UTD’s Food Waste Diversion Program Places 16th in Campus Race to Zero Waste Competition
May 5, 2020
Paulina Hruskoci, Eco Rep
Caitlin Griffith, Sustainability Coordinator
Campus Race to Zero Waste, the nationwide waste reduction competition UT Dallas has participated in since 2013, came to a quicker end than usual this year. Although waste logging stopped when many college campuses closed, UT Dallas still had an impressive finish in the food waste diversion category, placing 16th out of 144 competing schools. UTD has come a long way in its sustainability efforts, and our food waste reduction program is a great example of growth and improvement.
Let’s take a deep dive and reflect upon the history of food waste diversion on campus since efforts began eight years ago.
The largest part of UTD’s food waste program is food service composting, which began in 2011 with a partnership between Dining Services and Facilities Management. In 2012, UTD proudly reported that we had composted over 500,000 pounds of pre-consumer food waste campus-wide, diverting an estimated 81 metric tonnes of carbon dioxide from the atmosphere. However, pre-consumer food waste diversion was just the beginning.
The Food Recovery Network chapter on UTD’s campus was founded in 2016. The Food Recovery Network is a student-led organization that works to donate uneaten food to members of the local community. Since its founding, the UTD chapter has donated over 6,500 pounds of food to help food insecure members of our community. For example, in 2019, the Network donated 959 pounds of food to Hope’s Door, a local DFW [Dallas-Fort Worth] women’s shelter.
Just one year later, in 2017, UT Dallas’s Dining Hall West proudly earned 3 stars from the Green Restaurant Certification. Founded in 1990, this international nonprofit focuses on encouraging the food service industry to become more ecologically friendly. Using scientific standards to certify restaurants and providing an improvement database, this organization has been at work for almost 30 years. UTD hopes to improve to a 4 star certification in the near future.
It was also in 2017 that UTD officially partnered with Organix, a food waste recycling company with connections to many large producers across the nation. UTD hoped this partnership would introduce a more inclusive and efficient composting program on campus. This goal came to light in September 2018 with the founding of the Comet Composting program. Student Government’s Green Initiative took the lead and provided compost buckets to residents of on-campus housing. After attending a brief training, these individuals gain access to on-campus compost collection bins for them to dispose of their waste. Students, staff, and faculty are all welcome to attend the trainings, and the individualized caddies provided by Green Initiative make composting easily accessible for all Comets. The program continues today, and has been growing in participation and success ever since. Since then, more than 11,000 pounds of food waste has been composted from on-campus resident participants of the program. If you want to know more about the Comet Composting program, you can check out our Green Initiative video submission for Digital Earth Week. Jennifer Good, an on-campus participant, also produced a great informational video about at-home composting.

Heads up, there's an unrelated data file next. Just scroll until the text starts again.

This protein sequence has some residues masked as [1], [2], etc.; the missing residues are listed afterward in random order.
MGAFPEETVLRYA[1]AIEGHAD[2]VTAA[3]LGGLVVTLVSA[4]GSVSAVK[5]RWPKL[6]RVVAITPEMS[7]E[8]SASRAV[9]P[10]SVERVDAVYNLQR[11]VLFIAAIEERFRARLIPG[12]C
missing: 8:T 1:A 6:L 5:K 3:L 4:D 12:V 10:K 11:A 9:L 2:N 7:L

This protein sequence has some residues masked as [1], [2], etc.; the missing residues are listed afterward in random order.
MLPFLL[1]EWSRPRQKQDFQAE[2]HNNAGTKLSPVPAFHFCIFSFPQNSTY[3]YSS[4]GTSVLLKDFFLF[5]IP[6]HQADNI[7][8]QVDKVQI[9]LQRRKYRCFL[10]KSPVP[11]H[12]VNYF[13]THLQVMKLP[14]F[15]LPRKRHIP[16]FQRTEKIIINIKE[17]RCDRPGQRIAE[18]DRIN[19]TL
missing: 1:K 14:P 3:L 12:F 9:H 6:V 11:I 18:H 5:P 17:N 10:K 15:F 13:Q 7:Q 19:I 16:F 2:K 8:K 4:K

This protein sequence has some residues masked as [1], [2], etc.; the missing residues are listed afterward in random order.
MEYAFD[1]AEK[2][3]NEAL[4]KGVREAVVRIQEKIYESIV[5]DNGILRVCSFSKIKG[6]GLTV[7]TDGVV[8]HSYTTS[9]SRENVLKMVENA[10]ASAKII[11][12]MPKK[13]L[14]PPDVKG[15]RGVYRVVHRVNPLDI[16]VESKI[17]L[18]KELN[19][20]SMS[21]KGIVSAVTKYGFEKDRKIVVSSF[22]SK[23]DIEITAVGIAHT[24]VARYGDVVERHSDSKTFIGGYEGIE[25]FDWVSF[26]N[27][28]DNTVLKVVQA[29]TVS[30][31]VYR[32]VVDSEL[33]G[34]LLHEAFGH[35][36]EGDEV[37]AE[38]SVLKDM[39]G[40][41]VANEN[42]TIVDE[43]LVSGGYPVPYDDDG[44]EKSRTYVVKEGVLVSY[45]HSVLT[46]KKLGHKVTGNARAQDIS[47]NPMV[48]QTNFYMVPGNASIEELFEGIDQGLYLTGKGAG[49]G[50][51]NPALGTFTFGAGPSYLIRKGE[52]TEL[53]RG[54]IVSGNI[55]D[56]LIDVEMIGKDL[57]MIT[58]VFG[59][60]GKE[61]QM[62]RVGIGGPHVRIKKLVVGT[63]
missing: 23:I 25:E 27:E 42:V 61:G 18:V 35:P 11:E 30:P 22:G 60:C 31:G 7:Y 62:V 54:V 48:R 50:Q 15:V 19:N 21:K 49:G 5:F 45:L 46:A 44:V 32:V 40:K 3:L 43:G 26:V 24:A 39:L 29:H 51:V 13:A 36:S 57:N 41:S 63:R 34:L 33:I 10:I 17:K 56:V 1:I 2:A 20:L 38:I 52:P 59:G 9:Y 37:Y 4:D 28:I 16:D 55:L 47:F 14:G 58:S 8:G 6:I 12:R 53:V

In 2018, post-consumer food waste collection was added at Dining Hall West. With Dining Services taking the lead, specialized compost containers were added near the kitchen and dishwasher areas. Following this change, food waste composted at UT Dallas soared, with an almost 40,000 pound compost increase from 2018 to 2019. 100,000 pounds of food composted in a single year was a huge feat, showing the impressive results of UTD’s commitment to food waste diversion.
UTD’s food waste diversion improvements are not over yet — in fact, the campus was predicted to almost double the amount of food composted from academic year 2019 to 2020. The month of September saw a food composted increase of 4,000 pounds to almost 11,000 pounds.
Although the 2019-2020 academic year was cut short, it is clear the food waste diversion program at UTD is en route for continued success in the future.
Although we finished 16th in food organics and were projected to double consumer food waste from the previous academic year, other categories of the Campus Race to Zero Waste competition leave UT Dallas with room for improvement. In Diversion, UTD finished 114th out of 144 competing schools, and in Per Capita Waste, we placed 103rd out of 191. Although many special recycling programs exist on campus, sometimes it can still be difficult to determine what is and is not recyclable. Student Government’s Green Initiative produced a video on Recycling 101.
Mt. Trashmore 2020, an event hosted by the Sustainability Office that featured one day’s worth of UTD trash at the plinth, aimed to increase awareness about waste on campus. The Sustainability Office is hoping to improve results in the future with more widespread recycling education and initiatives.